|Friday, October 12, 2018||2:00PM - 4:00PM||Jackman Humanities Building, Room 100, 1st floor, 170 St. George Street|
In this presentation, I inquire into one of the earliest responses to the recent Philippine war on drugs: the courageous work of photojournalists. In the context of the drug war, how does photojournalism become a kind of advocacy by becoming a mode of mourning? How is trauma and witnessing braided together in the experience of photographers covering war? What is the role of the camera and what are the ambivalent effects of the technical and aesthetic imaging of the dead and their survivors? What is the fate of photographic images once they travel beyond the control of the photographers? For example, converted into commodities, what happens to them when they circulate in the global mediascape and rendered into items for the daily consumption of anonymous viewers? And among families of the victims, how are the dead remembered in ways that elude photographic capture?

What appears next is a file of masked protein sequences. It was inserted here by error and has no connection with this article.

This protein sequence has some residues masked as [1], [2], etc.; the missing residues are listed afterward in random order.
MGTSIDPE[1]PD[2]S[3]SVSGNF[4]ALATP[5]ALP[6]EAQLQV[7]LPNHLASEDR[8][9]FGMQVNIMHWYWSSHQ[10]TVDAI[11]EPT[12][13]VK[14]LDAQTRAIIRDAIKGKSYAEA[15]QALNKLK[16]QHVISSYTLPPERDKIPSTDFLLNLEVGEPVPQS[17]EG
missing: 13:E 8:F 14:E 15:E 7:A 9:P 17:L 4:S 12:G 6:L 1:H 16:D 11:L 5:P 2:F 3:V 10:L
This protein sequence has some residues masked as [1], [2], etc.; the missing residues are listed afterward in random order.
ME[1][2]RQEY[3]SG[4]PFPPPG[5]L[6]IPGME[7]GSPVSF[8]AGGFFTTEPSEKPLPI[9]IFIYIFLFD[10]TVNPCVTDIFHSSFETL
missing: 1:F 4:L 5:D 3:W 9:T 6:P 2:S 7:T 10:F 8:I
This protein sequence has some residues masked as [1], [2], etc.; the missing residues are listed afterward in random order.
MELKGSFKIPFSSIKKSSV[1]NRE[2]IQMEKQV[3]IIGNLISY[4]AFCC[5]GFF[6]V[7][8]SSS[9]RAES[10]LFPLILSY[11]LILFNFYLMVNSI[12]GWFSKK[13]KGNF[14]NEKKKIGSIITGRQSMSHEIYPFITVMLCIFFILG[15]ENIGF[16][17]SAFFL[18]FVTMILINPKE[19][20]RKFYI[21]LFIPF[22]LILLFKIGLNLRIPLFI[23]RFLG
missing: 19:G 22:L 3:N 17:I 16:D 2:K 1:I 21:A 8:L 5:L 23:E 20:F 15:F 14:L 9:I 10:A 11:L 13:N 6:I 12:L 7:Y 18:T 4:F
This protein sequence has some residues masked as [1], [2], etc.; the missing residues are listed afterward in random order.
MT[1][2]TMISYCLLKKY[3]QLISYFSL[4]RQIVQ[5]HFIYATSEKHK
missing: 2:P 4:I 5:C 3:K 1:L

Vicente L. Rafael is the Giovani and Amne Costigan Endowed Professor of History and Southeast Asian Studies at the University of Washington, Seattle. He is the author of several works on the cultural politics of the Philippines including Contracting Colonialism, White Love and Other Events in Filipino History, The Promise of the Foreign, and Motherless Tongues: the Insurgency of Language amid Wars of Translation (all from Duke Univ. Press). He also wrote the Introduction to a recent edition of Nick Joaquin’s stories, The Woman Who Had Two Navels and Tales of the Tropic Gothic (Penguin Classics).
Reception to follow.
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